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City headed for cliff 

The city government of San Luis Obispo may be headed for financial doom if a five-year forecast report presented to the city council May 4 turns out to be correct.

The report predicts an ever-increasing hole in the city budget—a structural deficit that may grow larger if employee costs continue to increase. It estimates the city will face a $3-million annual shortfall for the 2011-13 fiscal years. Add scheduled pension payment hikes to the mix, and the budget gap rises to $5 million by 2013. If Measure Y, a half a percent sales tax, is rejected when it comes back for voter renewal in 2015, the city could face an $11-million shortfall.

The city’s current general fund budget is $54.4 million. Sales tax income for the city fell 4.9 percent in the last quarter of 2009 and hotel occupancy taxes are down 10.1 percent (as of February) compared with the same time last year.

The report’s predictions might be optimistic: the California Public Employees’ Retirement System (CalPERS) is currently reevaluating its long-term actuarial assumptions. It’s widely believed that the reevaluation will lead to an increase in the city’s pension rates.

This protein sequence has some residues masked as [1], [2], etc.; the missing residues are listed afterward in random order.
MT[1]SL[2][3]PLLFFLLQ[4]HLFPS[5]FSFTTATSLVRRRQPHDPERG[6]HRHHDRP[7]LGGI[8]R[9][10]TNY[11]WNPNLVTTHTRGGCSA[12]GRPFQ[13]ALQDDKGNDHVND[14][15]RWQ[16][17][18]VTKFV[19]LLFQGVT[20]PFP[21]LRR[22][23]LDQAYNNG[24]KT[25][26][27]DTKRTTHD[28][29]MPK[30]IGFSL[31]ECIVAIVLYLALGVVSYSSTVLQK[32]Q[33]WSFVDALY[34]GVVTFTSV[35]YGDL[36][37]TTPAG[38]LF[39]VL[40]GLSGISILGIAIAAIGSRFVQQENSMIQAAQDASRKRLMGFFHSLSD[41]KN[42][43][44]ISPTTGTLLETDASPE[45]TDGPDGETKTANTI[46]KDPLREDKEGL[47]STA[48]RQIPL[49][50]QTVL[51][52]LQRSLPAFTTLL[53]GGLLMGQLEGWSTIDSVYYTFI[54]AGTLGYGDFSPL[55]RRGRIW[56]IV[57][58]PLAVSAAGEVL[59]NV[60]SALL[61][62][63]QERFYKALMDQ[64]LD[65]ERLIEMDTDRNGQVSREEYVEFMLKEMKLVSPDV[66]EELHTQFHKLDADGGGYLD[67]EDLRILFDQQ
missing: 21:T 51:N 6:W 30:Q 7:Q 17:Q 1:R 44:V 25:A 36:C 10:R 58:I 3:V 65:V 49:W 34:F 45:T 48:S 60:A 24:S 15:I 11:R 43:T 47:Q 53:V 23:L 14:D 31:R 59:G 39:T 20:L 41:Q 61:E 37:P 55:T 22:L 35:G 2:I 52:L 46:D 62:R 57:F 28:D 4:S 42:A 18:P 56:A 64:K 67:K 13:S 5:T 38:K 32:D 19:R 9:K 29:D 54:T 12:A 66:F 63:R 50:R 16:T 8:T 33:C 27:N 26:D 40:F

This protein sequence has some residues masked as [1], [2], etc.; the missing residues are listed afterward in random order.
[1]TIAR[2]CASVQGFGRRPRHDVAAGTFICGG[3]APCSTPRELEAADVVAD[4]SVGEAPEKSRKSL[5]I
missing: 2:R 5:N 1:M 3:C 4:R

Several of the city council members pointed out that labor contracts of five of the seven employee unions expire at the end of the year and negotiations for new contracts could bring some relief to the dismal budget situation. Unfortunately, it’s a bad time for such strategy: It’s an election year and unions are usually major players in local elections. The city is also locked into binding arbitration due to a voter’s referendum.

A golden era when the city could do many things has probably passed and a new time of austerity has come, said Mayor Dave Romero.

“I love building things,” said Romero. “We won’t be building much anymore.”

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